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Continuous Performance Regression Testing with JfrUnit (P99Conf)

Continuous Performance Regression Testing with JfrUnit (P99Conf)

Functional unit and integration tests are a common practice to detect and prevent regressions within a software component or application's behavior.

Things look different, though, when it comes to performance-related aspects: how to identify an application is slower than it used to be? How to spot higher memory consumption than before? How to find out about sub-optimal SQL queries that sneaked in? Any performance tests based on metrics like wall-clock time or through-put are not portable. They are subject to a specific execution environment such as a developer laptop, CI, or production-like environment.

Welcome JfrUnit: based on the JDK Flight Recorder (JFR), it allows you to implement assertions based on all kinds of JFR events emitted by the JVM or your application. JfrUnit makes it very easy to identify potential performance issues by asserting metrics that may impact your application's performance, like an increased object allocation rate, retrieval of redundant data from the database, loading of unneeded classes, and much more.

Come and join us for this code-centric session to learn about:

* Using JDK Flight Recorder and JfrUnit for implementing performance regression tests
* Emitting JFR events from 3rd party libraries using JMC Agent
* Analyzing performance regressions in JDK Mission Control

Gunnar Morling

October 07, 2021

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  1. Brought to you by Continuous Performance Regression Testing with JfrUnit

    Gunnar Morling Principal Software Engineer at
  2. Today’s Objective: Learn About... ▪ Implementing performance regression tests with

    JDK Flight Recorder and JfrUnit ▪ Analyzing performance regressions in JDK Mission Control ▪ Emitting JFR events from 3rd party libraries
  3. Gunnar Morling Principal Software Engineer at Red Hat ▪ Debezium

    ▪ Quarkus ▪ JfrUnit, ModiTect, kcctl ▪ Spec Lead for Bean Validation 2.0 ▪ Java Champion ▪ @gunnarmorling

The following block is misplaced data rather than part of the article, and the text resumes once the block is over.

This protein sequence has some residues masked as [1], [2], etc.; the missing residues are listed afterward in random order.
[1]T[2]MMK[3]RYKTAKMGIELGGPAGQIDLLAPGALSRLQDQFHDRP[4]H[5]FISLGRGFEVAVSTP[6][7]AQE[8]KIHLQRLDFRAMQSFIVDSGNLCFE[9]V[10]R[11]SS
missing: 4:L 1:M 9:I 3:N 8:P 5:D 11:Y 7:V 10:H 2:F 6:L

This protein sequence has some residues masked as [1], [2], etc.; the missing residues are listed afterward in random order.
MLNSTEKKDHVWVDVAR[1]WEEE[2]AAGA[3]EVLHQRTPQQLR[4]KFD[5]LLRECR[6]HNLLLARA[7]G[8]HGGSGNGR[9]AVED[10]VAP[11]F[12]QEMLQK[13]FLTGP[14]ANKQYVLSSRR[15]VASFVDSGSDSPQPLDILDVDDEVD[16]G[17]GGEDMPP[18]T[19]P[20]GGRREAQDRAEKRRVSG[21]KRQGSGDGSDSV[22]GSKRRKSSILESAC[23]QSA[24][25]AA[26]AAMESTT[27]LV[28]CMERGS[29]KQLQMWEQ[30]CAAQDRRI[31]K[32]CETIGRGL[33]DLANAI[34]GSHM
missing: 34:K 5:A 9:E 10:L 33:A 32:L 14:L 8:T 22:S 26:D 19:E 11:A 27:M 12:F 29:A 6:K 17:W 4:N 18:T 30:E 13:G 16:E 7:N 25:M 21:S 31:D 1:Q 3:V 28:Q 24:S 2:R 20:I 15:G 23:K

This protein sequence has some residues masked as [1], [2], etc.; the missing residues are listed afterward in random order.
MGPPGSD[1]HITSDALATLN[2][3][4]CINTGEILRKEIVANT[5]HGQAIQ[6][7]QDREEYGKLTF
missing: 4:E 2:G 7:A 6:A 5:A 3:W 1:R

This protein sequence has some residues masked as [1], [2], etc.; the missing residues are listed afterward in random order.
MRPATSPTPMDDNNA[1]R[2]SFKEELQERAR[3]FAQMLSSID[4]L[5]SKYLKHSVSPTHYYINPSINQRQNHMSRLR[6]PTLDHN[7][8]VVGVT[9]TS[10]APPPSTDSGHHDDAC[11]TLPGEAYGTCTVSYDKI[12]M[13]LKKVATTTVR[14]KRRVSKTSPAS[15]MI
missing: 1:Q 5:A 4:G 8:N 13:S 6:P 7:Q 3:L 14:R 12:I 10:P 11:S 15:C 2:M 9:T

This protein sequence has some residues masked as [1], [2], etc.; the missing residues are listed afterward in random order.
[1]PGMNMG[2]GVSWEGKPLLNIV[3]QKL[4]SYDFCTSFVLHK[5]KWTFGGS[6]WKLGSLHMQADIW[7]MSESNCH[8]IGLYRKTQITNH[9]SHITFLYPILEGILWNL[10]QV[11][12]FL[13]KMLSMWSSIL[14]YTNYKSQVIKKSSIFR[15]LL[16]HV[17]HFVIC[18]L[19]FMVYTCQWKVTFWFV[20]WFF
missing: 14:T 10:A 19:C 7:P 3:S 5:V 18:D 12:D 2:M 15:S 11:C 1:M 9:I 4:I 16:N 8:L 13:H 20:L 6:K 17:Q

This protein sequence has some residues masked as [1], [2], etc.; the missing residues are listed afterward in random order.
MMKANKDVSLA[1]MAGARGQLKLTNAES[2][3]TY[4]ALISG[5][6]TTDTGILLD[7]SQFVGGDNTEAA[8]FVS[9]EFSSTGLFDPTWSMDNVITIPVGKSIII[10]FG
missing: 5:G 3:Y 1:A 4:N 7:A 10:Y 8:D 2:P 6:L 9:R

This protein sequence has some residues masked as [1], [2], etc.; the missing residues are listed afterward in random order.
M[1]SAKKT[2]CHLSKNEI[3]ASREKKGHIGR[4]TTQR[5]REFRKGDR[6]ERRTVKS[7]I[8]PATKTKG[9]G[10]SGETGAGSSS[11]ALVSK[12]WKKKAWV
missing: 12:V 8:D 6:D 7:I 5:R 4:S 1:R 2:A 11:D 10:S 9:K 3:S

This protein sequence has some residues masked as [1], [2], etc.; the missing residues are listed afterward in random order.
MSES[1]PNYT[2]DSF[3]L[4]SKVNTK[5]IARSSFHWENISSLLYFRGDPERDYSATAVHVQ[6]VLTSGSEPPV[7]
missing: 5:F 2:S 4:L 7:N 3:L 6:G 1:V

4. Challenges of Performance Tests ▪ Tests based on throughput or

    latency are dependent on specifics of the environment • Require production-like set-up • Impacted by unrelated concurrent load (e.g. on CI server)
  5. JfrUnit — Assert Performance Impacting Metrics ▪ Assert proxy metrics

    like memory allocation or IO • Based on JDK Flight Recorder events • Failures may indicate a performance regression ▪ Plain unit tests ▪ Analyse in JDK Mission Control
  6. OpenJDK Flight Recorder ▪ “Troubleshooting, monitoring, and profiling framework embedded

    into the JVM” ▪ 150+ built-in event types; custom ones ▪ Open-source since Java 11 (backported to 8) ▪ Low overhead, meant for “always-on” ▪ Accessible via recording files and streaming
  7. OpenJDK Mission Control ▪ Control, visualize, and analyze JFR recordings

    ▪ And more: • JMX console • heap dump analyzer • etc.
  8. JfrUnit — Discussion and Limitations ▪ Robust tests with very

    fast feedback cycle • Independent from environment • Proactive identification of issues ▪ Metrics need solid understanding; e.g. increased allocation may or may not be a problem ▪ Cannot identify all issues, e.g. locks showing up only under load ▪ Won’t help with issues elsewhere, e.g. a bad query execution plan
  9. Take Aways ▪ JfrUnit: a tool in the performance testing

    box • Complement - no replacement - for other tests ▪ JMC Agent: produce events from code not under your control ▪ Move beyond Java 1.8 🚀
  10. Resources ▪ JfrUnit https://github.com/moditect/jfrunit ▪ Introduction to JfrUnit https://www.morling.dev/blog/towards-continuous-performance-regression-t esting/

    ▪ Introduction to JMC Agent https://developers.redhat.com/blog/2020/10/29/collect-jdk-flight-recorder-ev ents-at-runtime-with-jmc-agent/ ▪ Profiling Java inside containers with ContainerJFR https://developers.redhat.com/devnation/tech-talks/containerjfr